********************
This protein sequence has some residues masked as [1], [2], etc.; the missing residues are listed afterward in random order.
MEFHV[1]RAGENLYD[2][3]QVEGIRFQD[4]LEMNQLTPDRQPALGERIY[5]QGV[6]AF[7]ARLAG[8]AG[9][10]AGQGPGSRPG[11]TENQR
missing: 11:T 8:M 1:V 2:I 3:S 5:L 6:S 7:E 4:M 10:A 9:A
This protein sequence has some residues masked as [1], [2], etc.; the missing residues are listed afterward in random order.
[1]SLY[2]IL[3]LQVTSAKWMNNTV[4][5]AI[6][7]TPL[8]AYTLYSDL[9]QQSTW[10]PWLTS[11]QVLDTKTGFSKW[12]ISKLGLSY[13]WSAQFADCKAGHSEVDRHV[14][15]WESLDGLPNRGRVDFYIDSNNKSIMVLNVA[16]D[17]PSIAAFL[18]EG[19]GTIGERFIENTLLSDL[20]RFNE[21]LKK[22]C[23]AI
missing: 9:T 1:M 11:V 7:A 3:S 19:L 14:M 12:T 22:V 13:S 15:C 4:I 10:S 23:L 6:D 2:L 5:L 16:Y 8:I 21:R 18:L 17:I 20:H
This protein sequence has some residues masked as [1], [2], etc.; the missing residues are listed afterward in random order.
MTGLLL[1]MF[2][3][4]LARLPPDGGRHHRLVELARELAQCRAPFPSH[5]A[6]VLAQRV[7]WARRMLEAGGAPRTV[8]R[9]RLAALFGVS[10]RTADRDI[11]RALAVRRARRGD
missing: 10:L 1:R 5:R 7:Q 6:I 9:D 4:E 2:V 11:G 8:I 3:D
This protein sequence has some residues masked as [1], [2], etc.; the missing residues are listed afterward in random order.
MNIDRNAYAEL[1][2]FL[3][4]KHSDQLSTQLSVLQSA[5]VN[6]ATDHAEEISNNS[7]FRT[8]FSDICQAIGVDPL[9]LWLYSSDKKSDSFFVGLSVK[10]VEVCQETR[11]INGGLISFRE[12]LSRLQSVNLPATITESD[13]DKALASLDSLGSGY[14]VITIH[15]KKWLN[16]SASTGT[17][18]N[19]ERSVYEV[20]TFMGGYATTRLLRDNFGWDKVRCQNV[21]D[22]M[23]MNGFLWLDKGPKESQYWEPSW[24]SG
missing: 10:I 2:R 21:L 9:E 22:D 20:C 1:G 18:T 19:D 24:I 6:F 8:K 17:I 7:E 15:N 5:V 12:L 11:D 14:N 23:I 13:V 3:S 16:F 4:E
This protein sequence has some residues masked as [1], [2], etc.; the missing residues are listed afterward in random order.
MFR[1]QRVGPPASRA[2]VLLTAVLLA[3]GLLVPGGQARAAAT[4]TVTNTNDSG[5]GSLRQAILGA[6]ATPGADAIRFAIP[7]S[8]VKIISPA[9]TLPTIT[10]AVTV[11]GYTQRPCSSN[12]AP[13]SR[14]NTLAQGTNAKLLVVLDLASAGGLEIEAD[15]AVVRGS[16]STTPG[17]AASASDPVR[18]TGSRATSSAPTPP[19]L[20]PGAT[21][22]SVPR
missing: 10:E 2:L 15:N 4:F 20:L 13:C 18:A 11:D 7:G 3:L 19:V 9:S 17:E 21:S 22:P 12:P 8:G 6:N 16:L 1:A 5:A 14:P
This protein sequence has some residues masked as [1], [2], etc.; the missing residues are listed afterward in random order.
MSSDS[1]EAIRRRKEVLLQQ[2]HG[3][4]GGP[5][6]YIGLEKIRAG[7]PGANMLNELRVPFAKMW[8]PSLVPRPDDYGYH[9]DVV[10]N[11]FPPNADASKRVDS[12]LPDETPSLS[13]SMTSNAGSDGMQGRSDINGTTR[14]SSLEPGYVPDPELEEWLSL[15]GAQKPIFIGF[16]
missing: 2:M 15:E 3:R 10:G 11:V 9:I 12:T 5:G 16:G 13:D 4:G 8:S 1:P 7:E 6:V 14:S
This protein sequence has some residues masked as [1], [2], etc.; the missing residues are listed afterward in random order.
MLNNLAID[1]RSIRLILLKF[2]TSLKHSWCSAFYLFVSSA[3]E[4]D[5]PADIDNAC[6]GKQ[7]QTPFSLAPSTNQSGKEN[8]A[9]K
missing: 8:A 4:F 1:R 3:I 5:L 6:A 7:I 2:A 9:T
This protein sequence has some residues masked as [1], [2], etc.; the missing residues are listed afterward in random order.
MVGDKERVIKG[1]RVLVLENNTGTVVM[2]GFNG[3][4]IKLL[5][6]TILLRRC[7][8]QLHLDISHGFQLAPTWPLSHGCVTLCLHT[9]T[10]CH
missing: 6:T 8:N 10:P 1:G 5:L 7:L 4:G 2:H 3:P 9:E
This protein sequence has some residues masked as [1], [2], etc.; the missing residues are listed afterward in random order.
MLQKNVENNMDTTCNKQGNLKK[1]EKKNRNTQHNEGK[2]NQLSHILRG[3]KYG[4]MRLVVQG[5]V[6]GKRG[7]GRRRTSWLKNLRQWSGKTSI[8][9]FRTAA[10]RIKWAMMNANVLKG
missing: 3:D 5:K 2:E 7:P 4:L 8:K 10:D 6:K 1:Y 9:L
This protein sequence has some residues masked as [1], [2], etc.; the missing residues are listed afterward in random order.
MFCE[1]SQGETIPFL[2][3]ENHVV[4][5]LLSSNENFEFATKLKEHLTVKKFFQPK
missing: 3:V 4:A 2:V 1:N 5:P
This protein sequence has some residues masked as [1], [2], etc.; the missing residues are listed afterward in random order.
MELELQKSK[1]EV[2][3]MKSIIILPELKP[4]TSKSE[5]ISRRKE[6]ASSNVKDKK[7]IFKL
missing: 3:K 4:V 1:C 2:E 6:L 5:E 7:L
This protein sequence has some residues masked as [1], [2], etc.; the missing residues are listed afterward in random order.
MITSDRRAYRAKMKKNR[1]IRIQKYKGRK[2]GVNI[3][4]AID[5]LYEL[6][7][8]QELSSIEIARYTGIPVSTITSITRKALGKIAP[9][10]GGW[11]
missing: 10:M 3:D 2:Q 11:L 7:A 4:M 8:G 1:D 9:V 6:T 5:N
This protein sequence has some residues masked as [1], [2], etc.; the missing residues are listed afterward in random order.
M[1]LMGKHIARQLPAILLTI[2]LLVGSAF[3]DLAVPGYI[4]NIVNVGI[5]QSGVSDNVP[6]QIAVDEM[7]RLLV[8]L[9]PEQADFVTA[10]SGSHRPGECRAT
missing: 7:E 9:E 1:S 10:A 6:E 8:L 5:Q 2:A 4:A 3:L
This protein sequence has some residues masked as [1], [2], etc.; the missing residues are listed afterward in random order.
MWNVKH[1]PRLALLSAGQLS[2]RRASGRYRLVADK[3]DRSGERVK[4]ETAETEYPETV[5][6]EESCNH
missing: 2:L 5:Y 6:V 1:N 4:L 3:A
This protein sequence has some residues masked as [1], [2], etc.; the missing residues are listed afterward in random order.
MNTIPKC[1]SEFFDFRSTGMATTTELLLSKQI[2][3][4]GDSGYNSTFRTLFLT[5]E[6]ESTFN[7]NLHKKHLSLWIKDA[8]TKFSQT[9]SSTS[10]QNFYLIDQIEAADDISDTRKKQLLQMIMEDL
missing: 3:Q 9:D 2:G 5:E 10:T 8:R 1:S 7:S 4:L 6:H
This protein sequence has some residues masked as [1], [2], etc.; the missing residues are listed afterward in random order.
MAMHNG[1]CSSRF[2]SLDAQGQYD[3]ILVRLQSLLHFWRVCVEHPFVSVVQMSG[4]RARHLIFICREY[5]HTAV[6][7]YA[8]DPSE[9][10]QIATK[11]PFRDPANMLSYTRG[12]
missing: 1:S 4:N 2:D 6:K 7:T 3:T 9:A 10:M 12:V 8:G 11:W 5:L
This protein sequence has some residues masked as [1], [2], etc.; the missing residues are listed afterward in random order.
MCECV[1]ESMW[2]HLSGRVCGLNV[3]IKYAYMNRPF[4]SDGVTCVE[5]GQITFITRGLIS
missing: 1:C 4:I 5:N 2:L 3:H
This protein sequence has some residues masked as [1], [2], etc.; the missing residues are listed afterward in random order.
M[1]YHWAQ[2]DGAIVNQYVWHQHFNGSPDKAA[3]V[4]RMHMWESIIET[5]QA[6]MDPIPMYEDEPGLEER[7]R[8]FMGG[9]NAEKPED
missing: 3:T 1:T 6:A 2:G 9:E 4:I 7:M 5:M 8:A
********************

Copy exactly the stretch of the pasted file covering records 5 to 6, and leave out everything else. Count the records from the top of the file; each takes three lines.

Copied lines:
This protein sequence has some residues masked as [1], [2], etc.; the missing residues are listed afterward in random order.
MFR[1]QRVGPPASRA[2]VLLTAVLLA[3]GLLVPGGQARAAAT[4]TVTNTNDSG[5]GSLRQAILGA[6]ATPGADAIRFAIP[7]S[8]VKIISPA[9]TLPTIT[10]AVTV[11]GYTQRPCSSN[12]AP[13]SR[14]NTLAQGTNAKLLVVLDLASAGGLEIEAD[15]AVVRGS[16]STTPG[17]AASASDPVR[18]TGSRATSSAPTPP[19]L[20]PGAT[21][22]SVPR
missing: 10:E 2:L 15:N 4:F 20:L 13:C 18:A 11:D 7:G 3:L 19:V 9:S 17:E 21:S 22:P 12:P 8:G 6:N 16:L 1:A 5:A 14:P
This protein sequence has some residues masked as [1], [2], etc.; the missing residues are listed afterward in random order.
MSSDS[1]EAIRRRKEVLLQQ[2]HG[3][4]GGP[5][6]YIGLEKIRAG[7]PGANMLNELRVPFAKMW[8]PSLVPRPDDYGYH[9]DVV[10]N[11]FPPNADASKRVDS[12]LPDETPSLS[13]SMTSNAGSDGMQGRSDINGTTR[14]SSLEPGYVPDPELEEWLSL[15]GAQKPIFIGF[16]
missing: 2:M 15:E 3:R 10:G 11:V 9:I 12:T 5:G 16:G 13:D 4:G 8:S 1:P 7:E 6:V 14:S